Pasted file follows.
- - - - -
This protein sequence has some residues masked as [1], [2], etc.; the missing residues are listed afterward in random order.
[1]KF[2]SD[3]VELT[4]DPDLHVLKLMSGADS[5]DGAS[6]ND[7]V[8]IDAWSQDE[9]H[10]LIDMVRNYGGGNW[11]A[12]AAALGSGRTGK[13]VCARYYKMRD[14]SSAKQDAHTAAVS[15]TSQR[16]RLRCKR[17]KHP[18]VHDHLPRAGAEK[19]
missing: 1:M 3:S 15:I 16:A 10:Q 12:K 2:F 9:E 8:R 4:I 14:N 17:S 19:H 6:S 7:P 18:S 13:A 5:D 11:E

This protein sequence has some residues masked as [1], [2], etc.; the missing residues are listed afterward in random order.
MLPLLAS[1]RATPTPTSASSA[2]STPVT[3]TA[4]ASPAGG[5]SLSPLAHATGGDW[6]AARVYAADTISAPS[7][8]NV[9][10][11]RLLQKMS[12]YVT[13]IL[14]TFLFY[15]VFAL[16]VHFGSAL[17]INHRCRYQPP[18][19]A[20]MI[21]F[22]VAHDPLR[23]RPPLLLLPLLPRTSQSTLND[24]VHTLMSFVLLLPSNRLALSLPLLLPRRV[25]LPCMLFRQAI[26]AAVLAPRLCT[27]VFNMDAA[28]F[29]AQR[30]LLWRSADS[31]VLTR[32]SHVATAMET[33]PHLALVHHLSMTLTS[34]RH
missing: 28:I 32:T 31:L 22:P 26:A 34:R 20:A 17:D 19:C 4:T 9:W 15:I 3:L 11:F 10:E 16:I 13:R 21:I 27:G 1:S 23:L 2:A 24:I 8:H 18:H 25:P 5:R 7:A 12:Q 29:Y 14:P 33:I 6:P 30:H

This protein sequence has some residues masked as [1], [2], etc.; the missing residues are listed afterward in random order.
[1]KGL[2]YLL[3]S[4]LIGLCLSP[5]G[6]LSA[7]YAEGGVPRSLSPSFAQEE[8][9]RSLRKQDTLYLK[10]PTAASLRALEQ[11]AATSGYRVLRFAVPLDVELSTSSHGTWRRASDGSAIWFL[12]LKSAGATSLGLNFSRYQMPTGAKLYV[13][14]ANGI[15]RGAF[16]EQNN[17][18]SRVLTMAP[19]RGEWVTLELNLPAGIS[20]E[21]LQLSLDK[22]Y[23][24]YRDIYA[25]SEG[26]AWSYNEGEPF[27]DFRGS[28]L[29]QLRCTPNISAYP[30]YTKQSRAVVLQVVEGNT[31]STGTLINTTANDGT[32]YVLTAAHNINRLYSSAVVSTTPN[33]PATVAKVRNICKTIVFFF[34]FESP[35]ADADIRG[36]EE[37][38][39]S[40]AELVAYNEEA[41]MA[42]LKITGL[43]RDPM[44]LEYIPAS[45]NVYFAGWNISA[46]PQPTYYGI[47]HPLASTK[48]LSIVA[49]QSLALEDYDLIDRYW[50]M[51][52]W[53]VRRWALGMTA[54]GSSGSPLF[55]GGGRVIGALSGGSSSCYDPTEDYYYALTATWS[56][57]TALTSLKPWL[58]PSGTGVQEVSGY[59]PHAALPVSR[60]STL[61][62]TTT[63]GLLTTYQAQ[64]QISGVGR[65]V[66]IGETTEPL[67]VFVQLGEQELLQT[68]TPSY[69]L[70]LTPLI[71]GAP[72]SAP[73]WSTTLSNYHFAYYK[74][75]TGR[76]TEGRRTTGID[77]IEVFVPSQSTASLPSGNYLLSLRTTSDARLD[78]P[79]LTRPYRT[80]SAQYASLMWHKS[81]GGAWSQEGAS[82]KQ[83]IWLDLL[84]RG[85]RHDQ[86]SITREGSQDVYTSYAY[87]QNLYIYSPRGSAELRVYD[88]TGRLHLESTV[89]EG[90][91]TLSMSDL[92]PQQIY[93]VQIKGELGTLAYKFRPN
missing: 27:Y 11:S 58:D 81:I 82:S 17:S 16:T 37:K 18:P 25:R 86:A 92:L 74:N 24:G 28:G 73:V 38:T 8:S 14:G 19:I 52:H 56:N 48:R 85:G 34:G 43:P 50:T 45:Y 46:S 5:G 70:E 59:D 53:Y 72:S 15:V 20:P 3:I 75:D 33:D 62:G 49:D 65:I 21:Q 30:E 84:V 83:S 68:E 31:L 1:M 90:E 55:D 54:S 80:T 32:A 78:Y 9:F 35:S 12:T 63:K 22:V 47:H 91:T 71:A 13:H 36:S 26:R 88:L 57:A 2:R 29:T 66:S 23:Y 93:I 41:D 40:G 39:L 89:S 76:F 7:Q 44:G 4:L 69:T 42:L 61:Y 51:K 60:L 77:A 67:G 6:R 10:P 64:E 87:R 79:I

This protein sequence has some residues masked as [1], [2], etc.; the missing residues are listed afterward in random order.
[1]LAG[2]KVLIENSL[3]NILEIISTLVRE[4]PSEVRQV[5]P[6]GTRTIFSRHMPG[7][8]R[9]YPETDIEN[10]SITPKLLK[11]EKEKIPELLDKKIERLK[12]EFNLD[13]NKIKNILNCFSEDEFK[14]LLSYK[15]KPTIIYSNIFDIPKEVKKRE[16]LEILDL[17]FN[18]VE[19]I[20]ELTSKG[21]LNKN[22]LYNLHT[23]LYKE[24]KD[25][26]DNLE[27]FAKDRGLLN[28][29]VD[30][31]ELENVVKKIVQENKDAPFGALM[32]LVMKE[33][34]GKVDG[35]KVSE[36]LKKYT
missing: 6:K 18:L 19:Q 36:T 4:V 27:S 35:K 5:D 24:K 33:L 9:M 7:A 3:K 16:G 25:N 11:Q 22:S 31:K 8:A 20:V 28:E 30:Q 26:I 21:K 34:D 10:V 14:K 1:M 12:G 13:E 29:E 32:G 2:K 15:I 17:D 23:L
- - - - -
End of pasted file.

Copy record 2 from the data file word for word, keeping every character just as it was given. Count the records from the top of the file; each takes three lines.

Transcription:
This protein sequence has some residues masked as [1], [2], etc.; the missing residues are listed afterward in random order.
MLPLLAS[1]RATPTPTSASSA[2]STPVT[3]TA[4]ASPAGG[5]SLSPLAHATGGDW[6]AARVYAADTISAPS[7][8]NV[9][10][11]RLLQKMS[12]YVT[13]IL[14]TFLFY[15]VFAL[16]VHFGSAL[17]INHRCRYQPP[18][19]A[20]MI[21]F[22]VAHDPLR[23]RPPLLLLPLLPRTSQSTLND[24]VHTLMSFVLLLPSNRLALSLPLLLPRRV[25]LPCMLFRQAI[26]AAVLAPRLCT[27]VFNMDAA[28]F[29]AQR[30]LLWRSADS[31]VLTR[32]SHVATAMET[33]PHLALVHHLSMTLTS[34]RH
missing: 28:I 32:T 31:L 22:P 26:A 34:R 20:A 17:D 19:C 4:T 9:W 15:I 3:L 11:F 10:E 16:I 13:R 21:I 27:G 1:S 23:L 2:A 24:I 8:H 18:H 25:P 5:R 7:A 12:Q 29:Y 14:P 33:I 6:P 30:H